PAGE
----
Country Song Roundup|
It is written that "AS A MAN THINKETH, SO IS HE" so I would like to tell you what is in my heart regarding a very dear friend of mine, Hank Williams. I hope you will not think I am lost in a mass of superficial religion before you read all of what I have to say, as I think I am too practical to delve into the transcendental, beyond the realm of reason
I believe that Hank Williams is just as much alive today as he ever was, and if you will just listen to some of the great songs he has written and recorded, plus the GOOD deeds he has done (that are just now coming to the front) I'm sure you will agree with me, Hank's life was, and is, in his great love for Country Music and I intend to do all in my power to keep his songs alive eternally because I believe that is the way Hank wanted it to be.
I cannot spare any sympathy for death because I do not know if it is good or bad and I don't think anyone else does either. I feel that we will all have to wait until we go through the actual experience of what is called death before we do know what it is. Therefore, I refuse to believe that Hank has migrated to a locality called Heaven, or consigned to a state of oblivion, so I intend to see, hear and enjoy the living of Hank Williams in his music.
If you feel the same as I do about the life of Hank Williams, then you will not only be preserving Hank's great love for Country Music, but the loved ones who are depending on him for their livelihood. What Hank gave to the world will never die! It will live longer than you or me.
Excuse me for being so practical about my friend's welfare, and I am,
Compliments of the Dept. of Archives & History, Montgomery, Alabama
Some say Fred Rose, the Nashville songmaster, is the man who 'made' Hank Williams. But Rose is the first to deny this.
"I got a lot of other boys on record," Rose said during a coffee-cup interview this morning. "Hank hit and the others didn't. Nobody made Hank but himself. He was quite a boy!"
The fact remains though, that Rose is the man who first took a liking to the boy who came up the hard way - ("just like myself" Rose said) - and put him on records and helped polish his song hits.
It was several years ago when Hank went to Rose with a couple of songs in his jeans. Rose liked the songs and had Hank cut a couple of records with Sterling Recording Co. in New York.
The Nashville songmaster, who currently operates one of the nation's biggest music publishing businesses with Roy Acuff there, heard MGM artists were looking for a "country boy." He took the master recordings cut at Sterling and hustled them over to MGM. The MGM brass liked what they heard and promptly bought the masters from Sterling to be released by MGM.
From there it was an up-and-down struggle to the top of the hillbilly heap for Hank.
"Whatever people say about Hank, he never hurt anybody but himself," Rose said. "He was his own worst enemy. You know and I know, he was sometimes good and sometimes bad.
"But one thing he had - and all his friends recognized it - was loyalty. I don't give a hang whether he drank or not, I appreciate the fact that he was loyal.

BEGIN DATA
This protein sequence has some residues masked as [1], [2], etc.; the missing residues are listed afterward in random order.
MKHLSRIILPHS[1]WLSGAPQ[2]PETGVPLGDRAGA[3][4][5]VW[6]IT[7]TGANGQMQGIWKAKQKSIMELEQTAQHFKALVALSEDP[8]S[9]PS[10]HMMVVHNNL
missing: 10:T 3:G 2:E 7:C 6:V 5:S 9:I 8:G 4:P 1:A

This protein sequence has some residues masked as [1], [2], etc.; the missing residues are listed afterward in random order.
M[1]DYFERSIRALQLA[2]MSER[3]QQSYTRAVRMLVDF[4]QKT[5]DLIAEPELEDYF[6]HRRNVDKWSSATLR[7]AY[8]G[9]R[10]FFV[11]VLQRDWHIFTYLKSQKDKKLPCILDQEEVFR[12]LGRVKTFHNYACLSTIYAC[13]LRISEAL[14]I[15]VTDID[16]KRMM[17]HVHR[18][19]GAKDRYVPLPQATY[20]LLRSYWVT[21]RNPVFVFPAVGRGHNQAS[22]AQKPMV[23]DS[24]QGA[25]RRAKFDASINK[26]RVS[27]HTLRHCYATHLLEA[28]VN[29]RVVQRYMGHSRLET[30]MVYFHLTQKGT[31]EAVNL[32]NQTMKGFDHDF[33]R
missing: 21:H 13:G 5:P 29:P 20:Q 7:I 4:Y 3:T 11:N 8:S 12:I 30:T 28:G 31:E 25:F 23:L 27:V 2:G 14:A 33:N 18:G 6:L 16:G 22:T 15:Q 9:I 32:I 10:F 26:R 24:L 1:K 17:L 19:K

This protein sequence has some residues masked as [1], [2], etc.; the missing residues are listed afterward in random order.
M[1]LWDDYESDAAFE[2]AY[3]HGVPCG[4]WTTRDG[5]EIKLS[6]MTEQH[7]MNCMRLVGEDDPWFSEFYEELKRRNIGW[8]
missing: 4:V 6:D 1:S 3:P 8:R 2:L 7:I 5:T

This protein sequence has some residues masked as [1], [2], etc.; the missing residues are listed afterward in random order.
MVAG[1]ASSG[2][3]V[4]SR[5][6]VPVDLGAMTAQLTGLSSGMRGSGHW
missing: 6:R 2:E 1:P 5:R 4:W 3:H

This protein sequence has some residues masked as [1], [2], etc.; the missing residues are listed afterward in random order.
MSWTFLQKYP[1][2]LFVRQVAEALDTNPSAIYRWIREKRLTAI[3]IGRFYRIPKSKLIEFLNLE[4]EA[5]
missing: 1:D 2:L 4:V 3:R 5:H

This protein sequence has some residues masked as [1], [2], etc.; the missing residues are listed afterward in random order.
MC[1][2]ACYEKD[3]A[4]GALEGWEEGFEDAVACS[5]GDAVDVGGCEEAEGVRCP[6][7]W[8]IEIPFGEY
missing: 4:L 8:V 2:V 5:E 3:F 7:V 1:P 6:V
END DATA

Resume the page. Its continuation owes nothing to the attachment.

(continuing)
"I know that one time another firm tried to bribe him away from me for $50,000, but he stuck with Rose. He'd say, 'I started with Rose and I'll stay with Rose'. And he did.
"If you were his friend, he was the type of fellow who would stick up for you, no matter what. Why, you could be here and he could be out in California and somebody would come up to him and say, 'Aw, that Honicker, he's a no-good bum.' And he'd collar the guy and say, 'Now, wait a minute! You're talking about my friend.'
"He was just like me - came up the hard way. I've been on my own since I was seven. Grew up in a small country town, just like Hank. Used to pass the hat around in saloons for my keep. He was like that.
"You can't take a country boy like that who suddenly finds himself making $100,000 or $200,000 a year and expect him not to act like a crazy kid!
"But as much as he drank and upset others, he never disappointed me. I'm not just saying that because he's dead. I knew him as well as anybody. It's just that he didn't have sense enough to salt away his dough. He was the type of boy who wanted to spend his money on all the things of fun he'd missed as a kid."
What's the song that started Hank on the road to immortality in the field of folk music?
"Move It On Over" was the first song Rose took from Hank that clicked.
But it was a song written by Jack Mills - "Lovesick Blues" - which really put Hank Williams on the stardust trail.
It was two years after "Move It On Over" before Hank clicked again, Rose said. After that, it was almost all hits and no errors, except the ones Hank made in his personal life.
"But don't get the idea that I made the guy or wrote his songs for him," Rose emphasized. "He made himself, don't forget that!"
And the songs Hank made himself with? "Cold Cold Heart"..."Your Cheatin' Heart", "Jambalaya", "I Can't Help It", "Kawliga"...and others.
Hank's publisher said today that he is going to Hollywood next week to talk over with MGM the handling of MGM's forthcoming movie about Hank's life.
Rose said MGM presently plans the film as a $5,000,000 production. The music publisher said that he feels major changes must be made in the present motion-picture script before it has Acuff-Rose's approval.